To illustrate the effect across countries, Chart 3 compares inflationary pressures from U.S. exports from 2021:Q2–2022:Q2 relative to a historical pre-pandemic average for six selected regions: Canada, Chile, Singapore, Mexico, the euro area, and Brazil. In particular, the chart shows the contribution of U.S. exports to foreign inflation calculated as the rise in U.S. export prices in a foreign currency multiplied by the relevant country’s consumption share of U.S. goods and services._ The green bars show that apart from Brazil, all regions have been subject to elevated U.S. inflationary pressures over the past year. The contribution from U.S. exports to Canadian inflation has been particularly large, rising from 0.55 percentage points historically to 1.42 percentage points more recently. Although U.S. exports are only valued at 2.95 percent of overall GDP in the euro area, the contribution from U.S. exports to euro inflation has ticked up from 0.06 to 0.47 percentage points, largely due to the weak euro. In contrast, U.S. exports make up a greater share of Mexican consumption; however, the Mexican peso has been relatively stable recently, leading U.S. export prices to have a smaller effect on Mexican inflation over the past year than in the pre-pandemic period. The Brazilian real is also relatively strong, explaining why Brazil is not currently experiencing inflationary pressures from U.S. exports. Overall, U.S. export price pressures have increased, which enhances inflationary pressures particularly for countries that are heavily exposed to the United States and are subject to a weak currency (for example, Canada, Singapore, and Chile).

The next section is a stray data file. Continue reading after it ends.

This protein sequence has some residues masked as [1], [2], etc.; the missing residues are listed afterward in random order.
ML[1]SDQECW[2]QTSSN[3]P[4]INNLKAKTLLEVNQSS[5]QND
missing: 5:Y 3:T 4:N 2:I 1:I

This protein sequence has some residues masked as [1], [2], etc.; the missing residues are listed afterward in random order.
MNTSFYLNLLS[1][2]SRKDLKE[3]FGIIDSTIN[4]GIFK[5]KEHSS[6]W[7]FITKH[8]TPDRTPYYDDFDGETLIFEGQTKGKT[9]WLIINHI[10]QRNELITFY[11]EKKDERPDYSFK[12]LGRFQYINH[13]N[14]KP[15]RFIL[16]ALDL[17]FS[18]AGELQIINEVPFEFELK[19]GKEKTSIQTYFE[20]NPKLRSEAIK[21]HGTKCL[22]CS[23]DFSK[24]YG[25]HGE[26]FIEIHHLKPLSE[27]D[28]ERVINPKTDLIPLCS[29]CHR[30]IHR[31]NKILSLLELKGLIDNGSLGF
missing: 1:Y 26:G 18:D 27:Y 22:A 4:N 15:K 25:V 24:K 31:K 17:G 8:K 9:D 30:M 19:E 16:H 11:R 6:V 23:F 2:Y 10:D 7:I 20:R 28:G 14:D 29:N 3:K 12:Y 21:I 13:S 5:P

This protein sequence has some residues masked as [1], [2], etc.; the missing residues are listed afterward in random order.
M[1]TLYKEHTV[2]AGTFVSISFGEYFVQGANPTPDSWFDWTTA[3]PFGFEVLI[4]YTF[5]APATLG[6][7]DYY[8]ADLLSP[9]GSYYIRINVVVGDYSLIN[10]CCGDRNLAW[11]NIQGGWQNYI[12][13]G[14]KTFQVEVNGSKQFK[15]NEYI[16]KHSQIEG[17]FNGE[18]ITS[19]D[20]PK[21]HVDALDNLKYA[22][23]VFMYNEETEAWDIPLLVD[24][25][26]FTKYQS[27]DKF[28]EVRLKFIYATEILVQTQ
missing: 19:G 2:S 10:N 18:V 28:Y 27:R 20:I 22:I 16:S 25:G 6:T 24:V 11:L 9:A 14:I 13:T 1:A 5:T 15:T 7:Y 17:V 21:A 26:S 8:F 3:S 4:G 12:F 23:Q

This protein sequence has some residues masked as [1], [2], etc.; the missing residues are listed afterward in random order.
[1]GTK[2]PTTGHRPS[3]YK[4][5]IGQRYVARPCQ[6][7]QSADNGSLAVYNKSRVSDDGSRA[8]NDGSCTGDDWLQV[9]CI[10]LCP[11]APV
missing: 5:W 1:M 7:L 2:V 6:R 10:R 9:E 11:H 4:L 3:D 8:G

Our analysis emphasizes the role of U.S. exports in driving foreign inflation. Our findings suggest that U.S. export prices currently have a sizable influence on foreign inflation due to higher costs for U.S. exporters, which primarily affects countries with a large import share of goods and services from the United States and that face a weak currency. However, U.S. inflationary pressures have eased in July, and the U.S. dollar recently trended downward. If both factors continue to moderate, U.S. exports may have a smaller effect on foreign inflation in the upcoming months.
The value of imported goods is equivalent to roughly 15 percent of U.S. GDP.
The U.S. dollar exchange rate is trade-weighted against 26 foreign currencies and is therefore more representative than bilateral exchange rates.
We make two assumptions due to the lack of more granular data: First, as a proxy for the consumption share of U.S. goods and services in country j, we use exports from the United States to country j in U.S. dollars divided by the GDP of country j in U.S. dollars. We calculate this ratio for the year 2021. Second, we assume that export prices rise by the same amount for all countries.
Fornaro, Luca, and Federica Romei. 2022. “External LinkMonetary Policy during Unbalanced Global Recoveries.” Centre for Economic Policy Research, Discussion Paper no. 16971.
Holland, Ben, Alexander Weber, and Enda Curran. 2022. “External LinkThe U.S. Is Exporting Inflation, and Fed Hikes Will Make It Worse.” Bloomberg, July 17.
Johannes Matschke is an economist at the Federal Reserve Bank of Kansas City. Sai A. Sattiraju is a research associate at the bank. The views expressed are those of the authors and do not necessarily reflect the positions of the Federal Reserve Bank of Kansas City or the Federal Reserve System.